When it comes to buying a diamond ring, clarity is an aspect that many consumers find confusing. In this write up, I’ve compiled a list of the different types of inclusions in diamonds to show you what they mean and how they look like.
With the use of images and videos (photography credits – James Allen), I hope you get a better idea of identifying diamond flaws and understanding the visual impact an inclusion may have on the diamond’s appearance.
Bearding – Hair-like inclusions that form at the girdle area due to improper bruting processes. A heavily bearded girdle with a grey fuzzy appearance should be avoided.
Graining – Caused by irregular crystal growth. Internal graining can appear like whitish, colored or reflective lines. Depending on the severity, they can also look like creases or give the diamond a hazy appearance.
Image credits: Vincent Cracco, © GIA
Cavity – This usually takes the form of a large or deep opening in the diamond’s surface. Cavities can be created during the polishing process when an internal inclusion like a crystal falls out of its pocket and leaves behind a void. Read this article for more insights.
Crystals – Included minerals that exist within the body of the diamond. Depending on the type of minerals they are, crystals can be colorless (possibly an embedded diamond!), black (carbon), reddish (garnets), greenish (peridots) and etc…
Crystals can exist in different kinds of shapes and colors.
Colored crystal inclusions are much more obvious to the naked eye and they are generally undesirable. Vice versa, a colorless or transparent crystal inclusion would have less impact on the diamond’s appearance.
Cloud – A cloud inclusion is a very broad term used to classify a cluster of pinpoints/crystals found very close to each other. Depending on the nature of the cloud inclusion, it can sometimes pose an issue to the diamond’s transparency.
For example, when clouds get too big in size and density, they can cause the diamond to take up a hazy appearance and negatively affect its light transmission properties. If they are small and diffused, it generally isn’t a cause for concern.
This dense and visible white cloud sets the clarity grade in this SI1 emerald cut.
Varying intensities and coloration of cloud inclusions.
Feather – A small crack or fracture within the diamond. Depending on your viewing angle, a feather can look transparent and almost invisible or it can catch on light and display an opaque appearance.
Severe feathers can cause durability issues (especially if they are surface reaching or near the girdle area) or have unsightly coloration to them; both of which should be avoided.
In both the examples above, the size and location of the massive feather near the girdle poses additional risks of the diamond being chipped. The feathers also have a grey and brownish coloration respectively and they are very obvious to the naked eye.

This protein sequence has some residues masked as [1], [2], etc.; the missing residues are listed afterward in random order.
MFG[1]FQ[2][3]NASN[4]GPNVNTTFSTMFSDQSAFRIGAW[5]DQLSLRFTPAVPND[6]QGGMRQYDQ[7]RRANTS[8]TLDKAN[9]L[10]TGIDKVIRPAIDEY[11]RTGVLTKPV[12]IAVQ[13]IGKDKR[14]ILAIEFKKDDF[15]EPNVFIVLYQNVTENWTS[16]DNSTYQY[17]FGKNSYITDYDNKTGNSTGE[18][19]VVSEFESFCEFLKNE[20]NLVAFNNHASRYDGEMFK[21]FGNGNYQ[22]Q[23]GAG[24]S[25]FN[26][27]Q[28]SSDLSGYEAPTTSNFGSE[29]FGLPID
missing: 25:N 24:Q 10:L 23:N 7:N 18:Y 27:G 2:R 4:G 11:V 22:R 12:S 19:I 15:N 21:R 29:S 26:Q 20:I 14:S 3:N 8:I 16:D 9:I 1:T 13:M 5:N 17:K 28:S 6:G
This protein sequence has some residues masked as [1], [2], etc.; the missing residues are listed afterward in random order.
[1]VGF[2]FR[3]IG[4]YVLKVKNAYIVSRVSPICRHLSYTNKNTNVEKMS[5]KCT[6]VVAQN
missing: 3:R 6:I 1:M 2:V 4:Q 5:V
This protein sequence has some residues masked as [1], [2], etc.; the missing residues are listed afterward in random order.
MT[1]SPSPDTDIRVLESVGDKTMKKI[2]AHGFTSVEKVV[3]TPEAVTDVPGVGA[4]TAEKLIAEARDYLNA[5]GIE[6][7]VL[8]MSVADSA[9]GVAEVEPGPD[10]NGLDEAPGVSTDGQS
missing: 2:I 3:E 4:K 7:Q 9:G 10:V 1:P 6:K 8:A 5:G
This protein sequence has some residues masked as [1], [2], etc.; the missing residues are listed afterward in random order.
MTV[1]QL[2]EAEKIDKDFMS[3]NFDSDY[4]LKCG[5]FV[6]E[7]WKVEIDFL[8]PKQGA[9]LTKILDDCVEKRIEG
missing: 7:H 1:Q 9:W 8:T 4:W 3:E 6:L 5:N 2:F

Needle – A long thin needle-shaped (tiny-rod) inclusion that is usually white or transparent in color. If they appear in clusters, it might affect cause a detrimental effect on the diamond’s clarity.
Super obvious needle that runs across the middle of the stone.
Small, transparent and elongated needle under the pear’s table facet.
Pinpoints – These are tiny white or black crystals that are embedded inside a diamond. Out of all the different kinds of inclusions found in a diamond, pinpoints can be considered the most benign.
Can you see the faint white pinpoint?
Twinning Wisps – This inclusion is a result of growth defects (distortion) in a diamond’s crystal structure. In essence, twinning wisps are a mish-mash of different inclusions such as pinpoints, crystals, feathers and clouds.
They often resemble a twirly looking plane and appear ribbon-like. In rare cases, they can show a slight yellow or brown coloration which makes them look like thin reflecting surfaces inside the stone.
Faint twinning wisp that can hardly be made out to the unaided eyes.
This video shows a heavily twinned heart cut with an I1 clarity.
Chip – A small opening on the surface of a diamond often found near the edges or facet junctions. This inclusion is typically man-made and due to damage caused by accidental knocks or during the setting process.
Indented Natural – A “flaw” which dips below the polished diamond’s surface. An indented natural is a part of the rough diamond that was left untouched during the polishing process and is usually found at the girdle.
Indented natural indicated by red arrows. Source: GIA
So far, what I had shown you is a list of common inclusions that are found in diamonds. However, there are several clarity characteristics like etched channels or manufacturing remnants that are seldom seen and I have included the links here for the sake of completeness.
Moving on, did you know many shoppers actually make critical mistakes by selecting diamonds based solely on information from a grading report? The fact is, there are many hidden clarity related details that lab reports NEVER reveal to you.
On the next page, I’ll show you why this can be a costly mistake and how you can overcome the pitfalls of buying blind…